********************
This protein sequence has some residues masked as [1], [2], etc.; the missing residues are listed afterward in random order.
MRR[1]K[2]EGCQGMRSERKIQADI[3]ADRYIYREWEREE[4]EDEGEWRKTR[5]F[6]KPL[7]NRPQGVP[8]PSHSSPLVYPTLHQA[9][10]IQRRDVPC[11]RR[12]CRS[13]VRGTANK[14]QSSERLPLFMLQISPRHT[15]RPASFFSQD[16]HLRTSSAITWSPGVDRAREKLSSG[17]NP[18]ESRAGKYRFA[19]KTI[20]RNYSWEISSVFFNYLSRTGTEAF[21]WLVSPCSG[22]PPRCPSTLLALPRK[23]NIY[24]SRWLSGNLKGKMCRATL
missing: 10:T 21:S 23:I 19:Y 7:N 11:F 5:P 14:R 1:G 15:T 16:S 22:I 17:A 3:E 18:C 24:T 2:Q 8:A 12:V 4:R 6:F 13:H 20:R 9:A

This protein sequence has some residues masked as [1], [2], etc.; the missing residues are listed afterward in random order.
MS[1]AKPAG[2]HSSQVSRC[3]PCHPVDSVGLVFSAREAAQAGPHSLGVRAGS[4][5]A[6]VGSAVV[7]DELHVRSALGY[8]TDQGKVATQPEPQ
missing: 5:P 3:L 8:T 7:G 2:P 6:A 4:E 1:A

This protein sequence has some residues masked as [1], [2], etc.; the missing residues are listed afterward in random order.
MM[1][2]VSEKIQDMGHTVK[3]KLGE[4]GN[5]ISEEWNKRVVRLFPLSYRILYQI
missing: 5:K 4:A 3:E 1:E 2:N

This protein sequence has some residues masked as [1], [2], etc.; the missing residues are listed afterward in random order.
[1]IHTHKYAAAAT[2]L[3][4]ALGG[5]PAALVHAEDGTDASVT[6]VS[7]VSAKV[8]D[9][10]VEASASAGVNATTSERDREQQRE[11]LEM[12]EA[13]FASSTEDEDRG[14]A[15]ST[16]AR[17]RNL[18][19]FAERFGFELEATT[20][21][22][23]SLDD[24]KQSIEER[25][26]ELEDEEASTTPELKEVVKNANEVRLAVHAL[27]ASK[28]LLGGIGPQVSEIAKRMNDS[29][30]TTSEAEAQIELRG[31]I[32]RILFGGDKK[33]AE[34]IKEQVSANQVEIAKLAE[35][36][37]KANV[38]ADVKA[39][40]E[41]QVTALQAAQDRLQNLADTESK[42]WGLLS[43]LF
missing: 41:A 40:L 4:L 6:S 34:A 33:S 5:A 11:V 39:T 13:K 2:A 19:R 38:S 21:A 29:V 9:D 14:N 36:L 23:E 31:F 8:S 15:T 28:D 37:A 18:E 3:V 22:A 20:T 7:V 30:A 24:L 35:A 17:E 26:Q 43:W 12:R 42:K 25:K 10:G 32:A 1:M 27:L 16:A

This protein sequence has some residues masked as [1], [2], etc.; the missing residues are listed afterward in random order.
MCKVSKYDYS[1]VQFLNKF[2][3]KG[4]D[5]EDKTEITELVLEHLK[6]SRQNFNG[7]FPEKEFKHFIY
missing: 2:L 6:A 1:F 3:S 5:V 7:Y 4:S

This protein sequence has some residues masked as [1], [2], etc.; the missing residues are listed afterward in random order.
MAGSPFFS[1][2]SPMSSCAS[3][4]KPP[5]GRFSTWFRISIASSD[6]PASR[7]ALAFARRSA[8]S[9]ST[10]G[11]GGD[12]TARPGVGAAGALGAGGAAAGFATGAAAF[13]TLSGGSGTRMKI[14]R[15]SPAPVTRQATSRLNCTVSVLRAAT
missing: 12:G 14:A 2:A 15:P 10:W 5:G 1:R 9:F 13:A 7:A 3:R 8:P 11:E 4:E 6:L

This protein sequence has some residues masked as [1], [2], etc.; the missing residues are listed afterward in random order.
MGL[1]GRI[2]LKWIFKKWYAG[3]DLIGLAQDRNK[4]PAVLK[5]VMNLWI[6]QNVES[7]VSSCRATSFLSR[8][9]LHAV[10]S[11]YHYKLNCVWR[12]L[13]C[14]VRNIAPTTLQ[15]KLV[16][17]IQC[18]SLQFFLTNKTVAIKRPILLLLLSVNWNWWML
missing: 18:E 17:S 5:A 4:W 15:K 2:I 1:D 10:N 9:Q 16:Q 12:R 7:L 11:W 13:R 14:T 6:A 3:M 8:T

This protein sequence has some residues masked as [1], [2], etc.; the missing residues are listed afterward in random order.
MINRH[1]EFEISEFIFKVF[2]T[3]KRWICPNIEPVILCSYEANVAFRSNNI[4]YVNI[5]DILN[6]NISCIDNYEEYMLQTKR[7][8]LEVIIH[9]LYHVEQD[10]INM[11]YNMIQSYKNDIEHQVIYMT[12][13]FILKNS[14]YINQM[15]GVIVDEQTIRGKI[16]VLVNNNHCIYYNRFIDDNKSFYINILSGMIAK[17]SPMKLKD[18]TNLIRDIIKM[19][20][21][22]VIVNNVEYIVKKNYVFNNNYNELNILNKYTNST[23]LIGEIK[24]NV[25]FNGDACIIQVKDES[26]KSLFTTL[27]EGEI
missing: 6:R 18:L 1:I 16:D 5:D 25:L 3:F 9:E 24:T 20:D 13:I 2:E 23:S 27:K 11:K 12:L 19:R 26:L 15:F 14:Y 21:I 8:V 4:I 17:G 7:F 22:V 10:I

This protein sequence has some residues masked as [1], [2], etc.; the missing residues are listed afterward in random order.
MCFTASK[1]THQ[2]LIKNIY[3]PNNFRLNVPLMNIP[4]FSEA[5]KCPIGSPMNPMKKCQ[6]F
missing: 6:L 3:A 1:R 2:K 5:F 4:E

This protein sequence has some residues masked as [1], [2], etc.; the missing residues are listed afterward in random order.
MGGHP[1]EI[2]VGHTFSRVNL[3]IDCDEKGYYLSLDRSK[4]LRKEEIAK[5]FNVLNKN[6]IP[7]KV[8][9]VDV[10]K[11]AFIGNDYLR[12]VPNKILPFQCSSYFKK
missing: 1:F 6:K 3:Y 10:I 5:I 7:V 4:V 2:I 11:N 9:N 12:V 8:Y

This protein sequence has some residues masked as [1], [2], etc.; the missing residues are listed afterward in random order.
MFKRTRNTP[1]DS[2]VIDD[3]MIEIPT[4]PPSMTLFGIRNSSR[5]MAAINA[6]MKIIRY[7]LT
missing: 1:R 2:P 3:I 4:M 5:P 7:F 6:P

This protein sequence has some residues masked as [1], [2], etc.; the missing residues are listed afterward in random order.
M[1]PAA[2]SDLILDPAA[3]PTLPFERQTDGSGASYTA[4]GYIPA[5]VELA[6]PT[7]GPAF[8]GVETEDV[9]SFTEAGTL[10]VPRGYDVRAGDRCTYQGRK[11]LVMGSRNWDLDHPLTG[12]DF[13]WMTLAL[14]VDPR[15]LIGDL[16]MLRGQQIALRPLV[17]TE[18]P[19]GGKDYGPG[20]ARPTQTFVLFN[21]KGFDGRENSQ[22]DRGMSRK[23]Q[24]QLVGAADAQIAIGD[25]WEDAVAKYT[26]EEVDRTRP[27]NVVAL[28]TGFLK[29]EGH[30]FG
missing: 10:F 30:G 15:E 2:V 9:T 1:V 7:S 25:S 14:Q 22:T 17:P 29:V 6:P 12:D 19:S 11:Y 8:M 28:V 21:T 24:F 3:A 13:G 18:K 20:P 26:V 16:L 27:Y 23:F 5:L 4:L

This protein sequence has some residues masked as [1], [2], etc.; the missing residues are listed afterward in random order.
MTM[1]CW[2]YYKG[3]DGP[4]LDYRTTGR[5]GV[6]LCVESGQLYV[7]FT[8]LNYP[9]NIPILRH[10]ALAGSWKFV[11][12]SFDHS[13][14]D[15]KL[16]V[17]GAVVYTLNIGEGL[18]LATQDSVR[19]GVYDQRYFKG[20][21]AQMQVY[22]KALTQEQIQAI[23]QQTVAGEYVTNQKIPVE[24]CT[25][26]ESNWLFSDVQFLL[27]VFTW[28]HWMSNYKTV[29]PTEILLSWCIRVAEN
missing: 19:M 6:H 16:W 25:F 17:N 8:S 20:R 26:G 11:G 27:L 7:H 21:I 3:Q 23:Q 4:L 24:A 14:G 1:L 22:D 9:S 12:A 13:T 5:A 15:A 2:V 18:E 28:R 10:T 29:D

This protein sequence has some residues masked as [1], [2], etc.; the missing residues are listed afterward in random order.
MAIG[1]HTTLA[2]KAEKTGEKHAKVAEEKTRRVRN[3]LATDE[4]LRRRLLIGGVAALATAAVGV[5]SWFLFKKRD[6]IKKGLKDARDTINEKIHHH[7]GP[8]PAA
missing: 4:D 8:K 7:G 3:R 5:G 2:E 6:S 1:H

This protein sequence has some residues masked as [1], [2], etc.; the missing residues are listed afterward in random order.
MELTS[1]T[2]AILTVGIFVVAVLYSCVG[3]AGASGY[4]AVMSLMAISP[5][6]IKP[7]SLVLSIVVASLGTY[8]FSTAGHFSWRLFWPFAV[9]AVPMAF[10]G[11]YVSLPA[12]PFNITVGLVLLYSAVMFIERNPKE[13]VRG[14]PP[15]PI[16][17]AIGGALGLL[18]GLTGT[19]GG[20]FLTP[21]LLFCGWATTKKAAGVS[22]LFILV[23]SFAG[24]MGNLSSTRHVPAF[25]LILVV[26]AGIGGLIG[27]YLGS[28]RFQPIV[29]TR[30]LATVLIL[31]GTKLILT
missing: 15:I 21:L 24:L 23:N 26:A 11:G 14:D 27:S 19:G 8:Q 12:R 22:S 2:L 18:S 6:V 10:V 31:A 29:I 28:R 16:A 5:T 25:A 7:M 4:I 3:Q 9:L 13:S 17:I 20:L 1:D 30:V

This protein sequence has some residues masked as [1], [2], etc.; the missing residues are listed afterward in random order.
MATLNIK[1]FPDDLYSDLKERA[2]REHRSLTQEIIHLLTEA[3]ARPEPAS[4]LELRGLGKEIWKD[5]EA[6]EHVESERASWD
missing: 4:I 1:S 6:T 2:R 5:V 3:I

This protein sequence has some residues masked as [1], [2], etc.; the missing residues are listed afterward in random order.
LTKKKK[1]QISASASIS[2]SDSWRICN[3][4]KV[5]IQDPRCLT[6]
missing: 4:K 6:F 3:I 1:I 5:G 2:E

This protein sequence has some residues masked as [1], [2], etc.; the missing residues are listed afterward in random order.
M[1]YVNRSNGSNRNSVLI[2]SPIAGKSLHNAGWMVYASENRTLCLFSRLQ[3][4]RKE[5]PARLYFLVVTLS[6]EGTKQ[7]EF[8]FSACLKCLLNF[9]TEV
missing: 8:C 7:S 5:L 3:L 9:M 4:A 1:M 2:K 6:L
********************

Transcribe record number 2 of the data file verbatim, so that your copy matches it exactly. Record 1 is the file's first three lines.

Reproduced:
This protein sequence has some residues masked as [1], [2], etc.; the missing residues are listed afterward in random order.
MS[1]AKPAG[2]HSSQVSRC[3]PCHPVDSVGLVFSAREAAQAGPHSLGVRAGS[4][5]A[6]VGSAVV[7]DELHVRSALGY[8]TDQGKVATQPEPQ
missing: 5:P 3:L 8:T 7:G 2:P 6:A 4:E 1:A